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Blood Analysis Predicts Sepsis and Organ Failure in Children

By LabMedica International staff writers
Posted on 27 Mar 2024
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Image: The method predicts if a child is likely to develop sepsis and go into organ failure (Photo courtesy of 123RF)
Image: The method predicts if a child is likely to develop sepsis and go into organ failure (Photo courtesy of 123RF)

Sepsis poses a grave risk in which a severe immune reaction to infection leads to organ damage. Identifying sepsis in children is complex since the symptoms mirror those of many pediatric illnesses. Presently, if sepsis is suspected, medical practitioners administer antibiotics, increase fluids, and intensify monitoring for the child, leading to some receiving unneeded treatments. Now, a new technique developed by researchers can predict the likelihood of a child developing sepsis and succumbing to organ failure.

The research by investigators at the University of Queensland (Brisbane, Australia) involved more than 900 critically ill children in the emergency departments and intensive care units across four hospitals. Blood samples collected during the acute stage of their infection were examined for gene activation or suppression. This analysis allowed the researchers to identify gene expression patterns that could predict the child's risk of organ failure within the next 24 hours, as well as whether the infection was bacterial, viral, or a non-infectious inflammatory condition. Early detection is crucial for effective sepsis management, making this discovery potentially valuable for future clinical practice, although further investigation is necessary before it can guide preemptive actions by clinicians.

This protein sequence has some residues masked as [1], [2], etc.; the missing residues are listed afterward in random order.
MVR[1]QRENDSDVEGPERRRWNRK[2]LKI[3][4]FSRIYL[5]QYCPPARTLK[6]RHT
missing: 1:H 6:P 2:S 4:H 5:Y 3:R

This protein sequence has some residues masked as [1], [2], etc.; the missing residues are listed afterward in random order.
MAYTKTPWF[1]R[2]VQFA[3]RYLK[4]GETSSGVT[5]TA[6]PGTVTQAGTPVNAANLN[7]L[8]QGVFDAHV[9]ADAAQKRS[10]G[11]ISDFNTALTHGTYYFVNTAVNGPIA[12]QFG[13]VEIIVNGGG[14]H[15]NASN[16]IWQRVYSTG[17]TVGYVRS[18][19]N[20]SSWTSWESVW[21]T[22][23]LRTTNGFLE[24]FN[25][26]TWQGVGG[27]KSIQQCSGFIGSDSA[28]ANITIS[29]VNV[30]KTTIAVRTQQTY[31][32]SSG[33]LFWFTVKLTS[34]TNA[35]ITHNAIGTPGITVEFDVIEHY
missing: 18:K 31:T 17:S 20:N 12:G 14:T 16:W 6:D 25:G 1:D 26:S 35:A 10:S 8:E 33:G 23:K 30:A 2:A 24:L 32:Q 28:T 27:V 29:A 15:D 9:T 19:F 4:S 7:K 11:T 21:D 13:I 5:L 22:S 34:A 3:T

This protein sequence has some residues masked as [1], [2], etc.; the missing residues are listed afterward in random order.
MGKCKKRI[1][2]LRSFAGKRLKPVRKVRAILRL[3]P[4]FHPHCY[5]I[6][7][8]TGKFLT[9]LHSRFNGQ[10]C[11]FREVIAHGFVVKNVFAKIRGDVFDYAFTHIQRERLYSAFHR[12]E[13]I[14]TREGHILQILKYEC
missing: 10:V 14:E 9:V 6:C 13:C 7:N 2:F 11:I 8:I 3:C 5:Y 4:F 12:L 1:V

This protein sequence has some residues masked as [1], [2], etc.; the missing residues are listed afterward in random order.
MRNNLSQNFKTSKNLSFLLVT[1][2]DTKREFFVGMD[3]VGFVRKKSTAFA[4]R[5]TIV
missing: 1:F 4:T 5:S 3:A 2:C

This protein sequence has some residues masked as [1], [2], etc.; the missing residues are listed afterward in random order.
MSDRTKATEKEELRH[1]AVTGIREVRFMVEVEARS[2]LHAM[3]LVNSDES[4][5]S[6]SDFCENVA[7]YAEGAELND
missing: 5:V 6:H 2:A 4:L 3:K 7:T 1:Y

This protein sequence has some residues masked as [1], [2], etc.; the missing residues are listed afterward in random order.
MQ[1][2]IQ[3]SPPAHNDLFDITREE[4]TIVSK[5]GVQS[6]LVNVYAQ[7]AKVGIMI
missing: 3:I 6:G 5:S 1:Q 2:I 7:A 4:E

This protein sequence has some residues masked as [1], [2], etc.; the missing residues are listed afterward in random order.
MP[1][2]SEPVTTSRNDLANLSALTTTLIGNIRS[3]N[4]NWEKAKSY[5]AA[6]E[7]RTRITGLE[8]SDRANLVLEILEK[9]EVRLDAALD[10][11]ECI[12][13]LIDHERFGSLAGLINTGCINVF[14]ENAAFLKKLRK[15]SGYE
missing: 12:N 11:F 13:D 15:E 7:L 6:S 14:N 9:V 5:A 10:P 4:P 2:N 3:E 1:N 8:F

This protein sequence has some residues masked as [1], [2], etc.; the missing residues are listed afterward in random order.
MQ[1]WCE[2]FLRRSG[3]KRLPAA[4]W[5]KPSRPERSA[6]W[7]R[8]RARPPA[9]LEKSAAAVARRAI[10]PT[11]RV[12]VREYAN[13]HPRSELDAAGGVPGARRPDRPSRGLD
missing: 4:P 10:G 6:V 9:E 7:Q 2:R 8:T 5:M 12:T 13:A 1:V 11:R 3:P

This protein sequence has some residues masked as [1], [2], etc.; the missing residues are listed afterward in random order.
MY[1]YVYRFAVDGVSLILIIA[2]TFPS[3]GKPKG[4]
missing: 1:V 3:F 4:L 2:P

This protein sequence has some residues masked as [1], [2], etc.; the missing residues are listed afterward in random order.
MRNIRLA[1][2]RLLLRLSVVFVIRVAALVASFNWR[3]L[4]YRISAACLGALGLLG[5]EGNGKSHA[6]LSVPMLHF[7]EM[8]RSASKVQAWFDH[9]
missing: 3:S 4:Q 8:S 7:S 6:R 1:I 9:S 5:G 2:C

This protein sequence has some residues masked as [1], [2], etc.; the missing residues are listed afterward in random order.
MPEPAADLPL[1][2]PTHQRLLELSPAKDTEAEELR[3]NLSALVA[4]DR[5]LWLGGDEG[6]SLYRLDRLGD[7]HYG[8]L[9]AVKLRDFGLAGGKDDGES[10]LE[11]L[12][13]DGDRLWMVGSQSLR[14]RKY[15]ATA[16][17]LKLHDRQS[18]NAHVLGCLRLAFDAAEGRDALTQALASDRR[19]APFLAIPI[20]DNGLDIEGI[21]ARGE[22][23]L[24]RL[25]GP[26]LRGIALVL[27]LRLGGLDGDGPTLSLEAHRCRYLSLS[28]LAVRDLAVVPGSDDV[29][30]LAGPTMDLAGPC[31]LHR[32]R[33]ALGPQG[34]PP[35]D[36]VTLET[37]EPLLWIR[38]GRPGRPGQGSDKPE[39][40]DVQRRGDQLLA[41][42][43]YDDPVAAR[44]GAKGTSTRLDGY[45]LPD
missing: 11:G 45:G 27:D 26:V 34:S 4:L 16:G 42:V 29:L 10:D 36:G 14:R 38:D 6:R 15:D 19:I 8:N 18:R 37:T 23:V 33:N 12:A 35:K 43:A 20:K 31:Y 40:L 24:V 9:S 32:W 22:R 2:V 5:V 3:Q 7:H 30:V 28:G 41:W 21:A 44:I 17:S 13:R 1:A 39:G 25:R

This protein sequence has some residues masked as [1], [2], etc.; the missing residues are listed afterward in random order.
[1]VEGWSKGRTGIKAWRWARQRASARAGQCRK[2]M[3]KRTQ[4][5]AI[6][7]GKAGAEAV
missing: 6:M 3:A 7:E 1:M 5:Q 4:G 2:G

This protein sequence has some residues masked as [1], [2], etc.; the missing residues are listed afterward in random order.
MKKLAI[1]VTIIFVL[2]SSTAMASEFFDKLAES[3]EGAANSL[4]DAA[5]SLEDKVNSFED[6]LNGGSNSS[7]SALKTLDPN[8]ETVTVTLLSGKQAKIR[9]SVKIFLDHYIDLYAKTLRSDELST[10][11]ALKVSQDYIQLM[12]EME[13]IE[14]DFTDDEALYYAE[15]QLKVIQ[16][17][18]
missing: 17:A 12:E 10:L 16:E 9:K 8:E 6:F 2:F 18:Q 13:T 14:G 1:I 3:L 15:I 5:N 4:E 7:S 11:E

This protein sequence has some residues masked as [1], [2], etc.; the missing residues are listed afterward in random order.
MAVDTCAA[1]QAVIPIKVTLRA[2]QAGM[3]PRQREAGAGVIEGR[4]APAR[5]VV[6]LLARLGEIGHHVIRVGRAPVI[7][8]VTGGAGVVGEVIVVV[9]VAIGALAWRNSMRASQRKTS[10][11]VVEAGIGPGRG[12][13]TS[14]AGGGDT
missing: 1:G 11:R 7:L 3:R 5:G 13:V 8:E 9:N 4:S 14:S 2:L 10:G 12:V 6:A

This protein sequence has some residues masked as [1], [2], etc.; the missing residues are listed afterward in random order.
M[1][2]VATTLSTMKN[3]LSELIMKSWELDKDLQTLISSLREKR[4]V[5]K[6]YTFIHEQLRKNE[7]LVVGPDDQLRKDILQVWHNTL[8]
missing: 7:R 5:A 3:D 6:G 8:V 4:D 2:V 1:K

“Our next step will be to transfer what we have discovered to a point-of-care platform, which means we can potentially generate the results from a blood test within an hour,” said Professor Luregn Schlapbach from UQ’s Child Health Research Centre.

Related Links:
University of Queensland

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